The Great North Rail Project, often shortened to GNRP, is a scheme that aims to transform train travel for customers in the North. Network Rail expects hundreds more trains to run each day, planning for “more trains with more seats, running more quickly and more reliably”.

    One of the key plans within the project is the Transpennine route upgrade. This involves the upgrade of the railway between Manchester Victoria to Leeds and Selby/York. The upgrade aims to deliver faster and more frequent rail services with space for more passengers by improving connections between key towns and cities across the north of England. 

    UK Transport Secretary Chris Grayling commented that “travel will be transformed across the north as we invest £13bn to improve journeys, expand our motorways, scrap the outdated Pacer trains and spend £55bn on HS2 to cut journey times between our great northern cities.”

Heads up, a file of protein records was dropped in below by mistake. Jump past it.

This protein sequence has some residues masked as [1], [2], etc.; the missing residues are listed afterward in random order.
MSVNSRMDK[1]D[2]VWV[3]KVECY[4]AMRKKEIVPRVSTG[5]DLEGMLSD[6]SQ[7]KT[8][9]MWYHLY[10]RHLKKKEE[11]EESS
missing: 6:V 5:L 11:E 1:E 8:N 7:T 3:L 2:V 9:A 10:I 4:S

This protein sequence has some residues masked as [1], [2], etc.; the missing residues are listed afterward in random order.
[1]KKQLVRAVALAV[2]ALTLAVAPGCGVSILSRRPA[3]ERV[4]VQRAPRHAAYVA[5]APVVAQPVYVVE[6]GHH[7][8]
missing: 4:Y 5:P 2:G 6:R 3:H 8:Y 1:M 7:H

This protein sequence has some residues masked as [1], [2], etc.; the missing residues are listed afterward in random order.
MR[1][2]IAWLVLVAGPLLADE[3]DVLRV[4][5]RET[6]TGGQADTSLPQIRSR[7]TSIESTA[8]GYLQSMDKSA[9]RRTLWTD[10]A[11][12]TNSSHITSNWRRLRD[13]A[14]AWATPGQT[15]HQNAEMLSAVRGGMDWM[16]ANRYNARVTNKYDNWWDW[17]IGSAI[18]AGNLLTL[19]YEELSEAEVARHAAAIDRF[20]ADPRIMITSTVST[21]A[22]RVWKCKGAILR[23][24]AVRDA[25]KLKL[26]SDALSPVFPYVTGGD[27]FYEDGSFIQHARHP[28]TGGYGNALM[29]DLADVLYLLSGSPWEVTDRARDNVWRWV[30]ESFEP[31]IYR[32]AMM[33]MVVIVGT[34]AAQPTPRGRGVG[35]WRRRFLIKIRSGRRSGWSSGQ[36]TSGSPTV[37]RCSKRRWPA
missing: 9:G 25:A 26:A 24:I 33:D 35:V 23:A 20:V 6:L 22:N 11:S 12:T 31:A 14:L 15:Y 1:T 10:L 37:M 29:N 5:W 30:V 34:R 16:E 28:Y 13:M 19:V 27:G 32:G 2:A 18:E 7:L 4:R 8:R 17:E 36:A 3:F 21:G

• Major electrification schemes.

    The electrification of the railway system is a big part of the Railway Upgrade Plan involving multiple projects across the country, such as the Edinburgh-Glasgow Improvement Plan (EGIP), the Gospel Oak to Barking route, the Great Western route, the Midland Mainline, sections of the Great North Rail Project and important rail routes in South Wales.

    The carbon emissions of electric trains are 20-35% lower than diesel trains, which would dramatically improve air quality in city centres. Electric trains are also faster, quieter and are able to hold more seats than a diesel equivalent. This makes journey times shorter, increases passenger capacity, reduces noise pollution for lineside residents and decreases the cost it takes to operate the railway system. Less maintenance is needed because electric trains cause less wear to the track, making railway overall more reliable for passengers.

  • Thameslink.

    The Thameslink Programme is all about transforming north-south travel through London. The infrastructure and new trains investment plan aims to increase capacity on one of Europe’s busiest stretches of railway.